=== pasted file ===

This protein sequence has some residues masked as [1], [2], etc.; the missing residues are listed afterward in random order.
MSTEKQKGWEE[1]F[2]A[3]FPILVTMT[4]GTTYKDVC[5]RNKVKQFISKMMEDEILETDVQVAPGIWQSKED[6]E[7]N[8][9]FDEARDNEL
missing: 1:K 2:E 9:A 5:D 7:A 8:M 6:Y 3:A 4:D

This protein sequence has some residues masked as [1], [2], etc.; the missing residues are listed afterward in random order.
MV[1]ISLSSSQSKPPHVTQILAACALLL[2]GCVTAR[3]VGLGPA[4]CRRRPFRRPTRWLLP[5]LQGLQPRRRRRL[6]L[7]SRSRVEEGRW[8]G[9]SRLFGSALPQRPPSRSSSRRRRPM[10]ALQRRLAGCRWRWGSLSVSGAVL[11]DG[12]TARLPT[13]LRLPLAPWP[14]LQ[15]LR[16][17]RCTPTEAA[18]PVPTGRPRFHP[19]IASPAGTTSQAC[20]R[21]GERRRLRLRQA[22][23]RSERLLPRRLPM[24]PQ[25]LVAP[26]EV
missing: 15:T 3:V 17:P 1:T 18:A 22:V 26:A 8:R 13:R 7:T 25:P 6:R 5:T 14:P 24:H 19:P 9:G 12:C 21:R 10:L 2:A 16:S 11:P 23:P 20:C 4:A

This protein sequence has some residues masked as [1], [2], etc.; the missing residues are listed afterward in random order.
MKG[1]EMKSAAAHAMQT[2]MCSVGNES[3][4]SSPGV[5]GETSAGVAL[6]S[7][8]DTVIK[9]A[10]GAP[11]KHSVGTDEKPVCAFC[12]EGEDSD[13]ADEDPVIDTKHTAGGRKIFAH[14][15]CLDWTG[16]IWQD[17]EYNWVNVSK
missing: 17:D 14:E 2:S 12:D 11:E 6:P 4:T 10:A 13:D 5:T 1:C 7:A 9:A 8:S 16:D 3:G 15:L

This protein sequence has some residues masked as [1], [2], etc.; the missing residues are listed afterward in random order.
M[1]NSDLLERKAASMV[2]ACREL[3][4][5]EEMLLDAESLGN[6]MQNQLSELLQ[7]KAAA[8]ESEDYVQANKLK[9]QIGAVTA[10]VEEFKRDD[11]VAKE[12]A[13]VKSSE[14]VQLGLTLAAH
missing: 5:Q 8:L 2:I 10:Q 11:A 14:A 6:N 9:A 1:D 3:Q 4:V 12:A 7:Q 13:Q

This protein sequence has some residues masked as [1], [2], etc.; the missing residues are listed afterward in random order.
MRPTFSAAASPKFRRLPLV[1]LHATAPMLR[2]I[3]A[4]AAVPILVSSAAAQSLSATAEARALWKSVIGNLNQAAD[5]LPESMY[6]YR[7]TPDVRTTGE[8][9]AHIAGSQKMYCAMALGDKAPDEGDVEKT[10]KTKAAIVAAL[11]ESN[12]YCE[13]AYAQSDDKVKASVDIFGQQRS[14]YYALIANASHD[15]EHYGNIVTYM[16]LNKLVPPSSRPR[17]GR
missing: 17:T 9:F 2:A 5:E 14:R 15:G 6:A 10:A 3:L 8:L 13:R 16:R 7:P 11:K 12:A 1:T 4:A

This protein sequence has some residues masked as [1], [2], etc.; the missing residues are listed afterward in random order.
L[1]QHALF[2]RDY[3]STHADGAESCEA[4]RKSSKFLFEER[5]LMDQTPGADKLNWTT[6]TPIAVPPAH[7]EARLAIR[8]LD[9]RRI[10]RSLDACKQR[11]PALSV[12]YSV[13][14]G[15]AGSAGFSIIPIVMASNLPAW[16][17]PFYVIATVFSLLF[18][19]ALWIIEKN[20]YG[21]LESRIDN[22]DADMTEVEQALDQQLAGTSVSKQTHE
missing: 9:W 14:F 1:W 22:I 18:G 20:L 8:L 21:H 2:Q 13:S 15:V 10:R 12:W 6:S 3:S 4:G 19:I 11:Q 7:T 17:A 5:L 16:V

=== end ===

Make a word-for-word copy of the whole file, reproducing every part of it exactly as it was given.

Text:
This protein sequence has some residues masked as [1], [2], etc.; the missing residues are listed afterward in random order.
MSTEKQKGWEE[1]F[2]A[3]FPILVTMT[4]GTTYKDVC[5]RNKVKQFISKMMEDEILETDVQVAPGIWQSKED[6]E[7]N[8][9]FDEARDNEL
missing: 1:K 2:E 9:A 5:D 7:A 8:M 6:Y 3:A 4:D

This protein sequence has some residues masked as [1], [2], etc.; the missing residues are listed afterward in random order.
MV[1]ISLSSSQSKPPHVTQILAACALLL[2]GCVTAR[3]VGLGPA[4]CRRRPFRRPTRWLLP[5]LQGLQPRRRRRL[6]L[7]SRSRVEEGRW[8]G[9]SRLFGSALPQRPPSRSSSRRRRPM[10]ALQRRLAGCRWRWGSLSVSGAVL[11]DG[12]TARLPT[13]LRLPLAPWP[14]LQ[15]LR[16][17]RCTPTEAA[18]PVPTGRPRFHP[19]IASPAGTTSQAC[20]R[21]GERRRLRLRQA[22][23]RSERLLPRRLPM[24]PQ[25]LVAP[26]EV
missing: 15:T 3:V 17:P 1:T 18:A 22:V 26:A 8:R 13:R 7:T 25:P 6:R 5:T 14:P 24:H 19:P 9:G 12:C 21:R 10:L 2:A 16:S 11:P 23:P 20:C 4:A

This protein sequence has some residues masked as [1], [2], etc.; the missing residues are listed afterward in random order.
MKG[1]EMKSAAAHAMQT[2]MCSVGNES[3][4]SSPGV[5]GETSAGVAL[6]S[7][8]DTVIK[9]A[10]GAP[11]KHSVGTDEKPVCAFC[12]EGEDSD[13]ADEDPVIDTKHTAGGRKIFAH[14][15]CLDWTG[16]IWQD[17]EYNWVNVSK
missing: 17:D 14:E 2:S 12:D 11:E 6:P 4:T 10:A 13:D 5:T 1:C 7:A 9:A 8:S 16:D 3:G 15:L

This protein sequence has some residues masked as [1], [2], etc.; the missing residues are listed afterward in random order.
M[1]NSDLLERKAASMV[2]ACREL[3][4][5]EEMLLDAESLGN[6]MQNQLSELLQ[7]KAAA[8]ESEDYVQANKLK[9]QIGAVTA[10]VEEFKRDD[11]VAKE[12]A[13]VKSSE[14]VQLGLTLAAH
missing: 5:Q 8:L 2:I 10:Q 11:A 14:A 6:N 9:A 1:D 3:Q 4:V 12:A 7:Q 13:Q

This protein sequence has some residues masked as [1], [2], etc.; the missing residues are listed afterward in random order.
MRPTFSAAASPKFRRLPLV[1]LHATAPMLR[2]I[3]A[4]AAVPILVSSAAAQSLSATAEARALWKSVIGNLNQAAD[5]LPESMY[6]YR[7]TPDVRTTGE[8][9]AHIAGSQKMYCAMALGDKAPDEGDVEKT[10]KTKAAIVAAL[11]ESN[12]YCE[13]AYAQSDDKVKASVDIFGQQRS[14]YYALIANASHD[15]EHYGNIVTYM[16]LNKLVPPSSRPR[17]GR
missing: 17:T 9:F 2:A 5:E 14:R 15:G 6:A 10:A 3:L 8:L 13:R 16:R 7:P 11:K 12:A 1:T 4:A

This protein sequence has some residues masked as [1], [2], etc.; the missing residues are listed afterward in random order.
L[1]QHALF[2]RDY[3]STHADGAESCEA[4]RKSSKFLFEER[5]LMDQTPGADKLNWTT[6]TPIAVPPAH[7]EARLAIR[8]LD[9]RRI[10]RSLDACKQR[11]PALSV[12]YSV[13][14]G[15]AGSAGFSIIPIVMASNLPAW[16][17]PFYVIATVFSLLF[18][19]ALWIIEKN[20]YG[21]LESRIDN[22]DADMTEVEQALDQQLAGTSVSKQTHE
missing: 9:W 14:F 1:W 22:I 18:G 20:L 8:L 21:H 2:Q 13:S 15:V 10:R 12:W 6:S 3:S 4:G 19:I 11:Q 7:T 17:A 5:L 16:V